Take this one, for instance: “When I was a kid, my grandparents took me to this incredibly creepy place,” Hudson said. “It was in a clearing in the middle of this forest (in southeastern Oklahoma). It was this overgrown field surrounded by a wrought-iron gate. When we got inside, it was full of these brokendown headstones, and I had no idea why we were there, except it was creepy-cool.”
That cemetery, which she learned as an adult is her family cemetery, plays a major role in her debut novel, “Hereafter,” which follows a ghost, Amelia, as she tries to solve the mystery of her life and death, and figure out what to do next.
such an odd place,” said Hudson, who will sign copies of her debut on
Saturday at Full Circle Bookstore. “I couldn’t get out of my head, ‘I
wonder how lonely this place is at night?’ It’s in the middle of
nowhere, surrounded by graves, almost completely forgotten about. Can
you imagine waking up there? That image has always stuck with me, and
it’s what influenced my original story in college and influenced me to
definitely go back to that with ‘Hereafter.’”
That original short story was written while she studied studying English literature at the University of Oklahoma. But life after college for Hudson, much like life after death for her main character, took its own course.
Born and raised in Oklahoma, Hudson applied for graduate school after completing her undergrad at OU, but, she said, “I didn’t want to read any more classic literature.”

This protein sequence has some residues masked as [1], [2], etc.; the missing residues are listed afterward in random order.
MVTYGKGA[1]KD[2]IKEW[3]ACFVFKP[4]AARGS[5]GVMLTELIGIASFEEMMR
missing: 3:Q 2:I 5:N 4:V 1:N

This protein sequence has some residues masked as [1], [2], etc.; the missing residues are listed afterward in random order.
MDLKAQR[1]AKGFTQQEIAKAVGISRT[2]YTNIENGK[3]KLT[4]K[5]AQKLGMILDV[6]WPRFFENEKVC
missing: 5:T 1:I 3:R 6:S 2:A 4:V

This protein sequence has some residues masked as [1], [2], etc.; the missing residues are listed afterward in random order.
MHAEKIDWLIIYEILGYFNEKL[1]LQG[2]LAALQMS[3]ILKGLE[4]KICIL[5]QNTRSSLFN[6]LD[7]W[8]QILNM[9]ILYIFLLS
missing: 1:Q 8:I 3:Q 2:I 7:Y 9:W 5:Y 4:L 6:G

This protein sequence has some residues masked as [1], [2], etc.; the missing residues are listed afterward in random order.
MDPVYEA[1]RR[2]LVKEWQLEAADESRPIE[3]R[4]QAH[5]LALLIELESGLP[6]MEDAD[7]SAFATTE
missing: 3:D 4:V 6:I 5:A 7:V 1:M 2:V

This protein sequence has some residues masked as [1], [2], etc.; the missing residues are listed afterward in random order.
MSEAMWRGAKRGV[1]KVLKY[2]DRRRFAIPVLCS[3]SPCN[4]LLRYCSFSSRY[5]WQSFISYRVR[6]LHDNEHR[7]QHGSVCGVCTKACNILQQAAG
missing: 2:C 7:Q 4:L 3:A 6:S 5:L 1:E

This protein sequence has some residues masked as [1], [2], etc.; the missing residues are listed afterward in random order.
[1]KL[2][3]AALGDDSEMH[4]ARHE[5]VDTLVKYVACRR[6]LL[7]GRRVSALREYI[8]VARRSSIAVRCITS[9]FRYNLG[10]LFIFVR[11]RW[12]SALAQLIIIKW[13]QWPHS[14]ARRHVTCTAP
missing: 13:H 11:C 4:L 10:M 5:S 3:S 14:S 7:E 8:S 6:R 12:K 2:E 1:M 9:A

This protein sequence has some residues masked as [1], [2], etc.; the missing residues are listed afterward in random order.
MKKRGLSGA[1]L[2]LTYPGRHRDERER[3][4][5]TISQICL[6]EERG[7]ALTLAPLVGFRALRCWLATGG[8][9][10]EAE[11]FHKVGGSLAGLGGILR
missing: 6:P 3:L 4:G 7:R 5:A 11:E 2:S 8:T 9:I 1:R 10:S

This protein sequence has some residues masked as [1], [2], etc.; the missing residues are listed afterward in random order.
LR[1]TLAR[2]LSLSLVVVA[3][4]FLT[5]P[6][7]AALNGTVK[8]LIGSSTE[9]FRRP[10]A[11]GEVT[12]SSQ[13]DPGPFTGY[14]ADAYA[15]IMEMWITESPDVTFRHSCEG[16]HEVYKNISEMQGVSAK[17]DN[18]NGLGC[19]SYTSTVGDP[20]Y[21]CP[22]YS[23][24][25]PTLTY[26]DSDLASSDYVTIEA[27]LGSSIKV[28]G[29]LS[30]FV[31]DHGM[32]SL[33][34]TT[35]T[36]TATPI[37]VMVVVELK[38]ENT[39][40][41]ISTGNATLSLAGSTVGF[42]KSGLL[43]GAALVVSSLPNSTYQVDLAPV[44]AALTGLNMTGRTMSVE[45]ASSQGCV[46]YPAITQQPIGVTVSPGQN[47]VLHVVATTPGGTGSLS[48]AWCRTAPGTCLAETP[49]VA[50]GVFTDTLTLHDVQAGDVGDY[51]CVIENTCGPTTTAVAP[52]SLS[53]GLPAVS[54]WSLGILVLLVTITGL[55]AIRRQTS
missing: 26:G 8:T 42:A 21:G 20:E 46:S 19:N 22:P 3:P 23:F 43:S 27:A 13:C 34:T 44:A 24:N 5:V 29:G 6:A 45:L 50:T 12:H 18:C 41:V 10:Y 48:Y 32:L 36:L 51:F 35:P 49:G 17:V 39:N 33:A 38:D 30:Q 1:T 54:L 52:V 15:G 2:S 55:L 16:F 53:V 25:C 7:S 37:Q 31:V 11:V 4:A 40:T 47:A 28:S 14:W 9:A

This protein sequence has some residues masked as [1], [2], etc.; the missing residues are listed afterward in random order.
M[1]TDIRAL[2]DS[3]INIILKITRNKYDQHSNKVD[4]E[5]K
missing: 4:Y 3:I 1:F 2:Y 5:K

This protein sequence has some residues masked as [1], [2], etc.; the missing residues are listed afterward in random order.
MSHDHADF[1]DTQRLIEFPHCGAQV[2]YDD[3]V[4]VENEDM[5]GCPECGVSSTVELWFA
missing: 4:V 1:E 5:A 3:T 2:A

Instead, she went to law school. She now works for Chesapeake Energy as a landman, but she missed writing.
“I hadn’t really written
anything other than legal memos and briefs for five years,” she said.
“One day on my lunch break, I was talking to a girlfriend about how much
I missed it, and she said, ‘Well, write something.’ So I just wrote a
scene out and based it loosely around a short story I’d written in
college. I sent it to my two best friends at the end of my lunch break
for them to read and they loved it; they wanted more.”
What she wrote actually became the first chapter of “Hereafter,” and, oddly enough, is one of the chapters that received the smallest amount of editing.
While the college short story was not young-adult, “Hereafter” is.
“It’s funny, I didn’t really think of it as YA, but it’s about teens,” she said.
Hudson finished the book in six months — writing, she said, on “a lot of lunch breaks, weekends, nights” — while also being a new mom. After landing an agent, she sold the novel in just eight days.
The resulting debut novel is a ghost story that’s more cerebral and spooky than frightening. And, this being a YA paranormal romance, the swoon factor is most definitely there, written in an intriguing style at which Hudson excels.
It’s also set firmly in Wilburton and Robbers Cave State Park, giving it a very real sense of place.
“Southeastern Oklahoma is an eerie place. It’s really hilly, there’s lots of caves, it’s very wooded,” Hudson said. “It’s just sort of a spooky place, and you always get a feeling there’s someone watching you. In my head, that someone happens to be Amelia.”
With “Hereafter,” an idea that sprouted from those early memories of an overgrown cemetery, setting the story in southeastern Oklahoma was a given, but she said she’d love to set future books in the state.
“I definitely want to continue writing Oklahoma as a setting,” she said. “I want to explore other places.
I think Oklahoma has a lot to offer in terms of spooky settings — just cool places you can put people.”
For now, however, it’s off to other settings. “Hereafter” is the first in a trilogy, and the second novel, which she just finished, will be set in the French Quarter of New Orleans.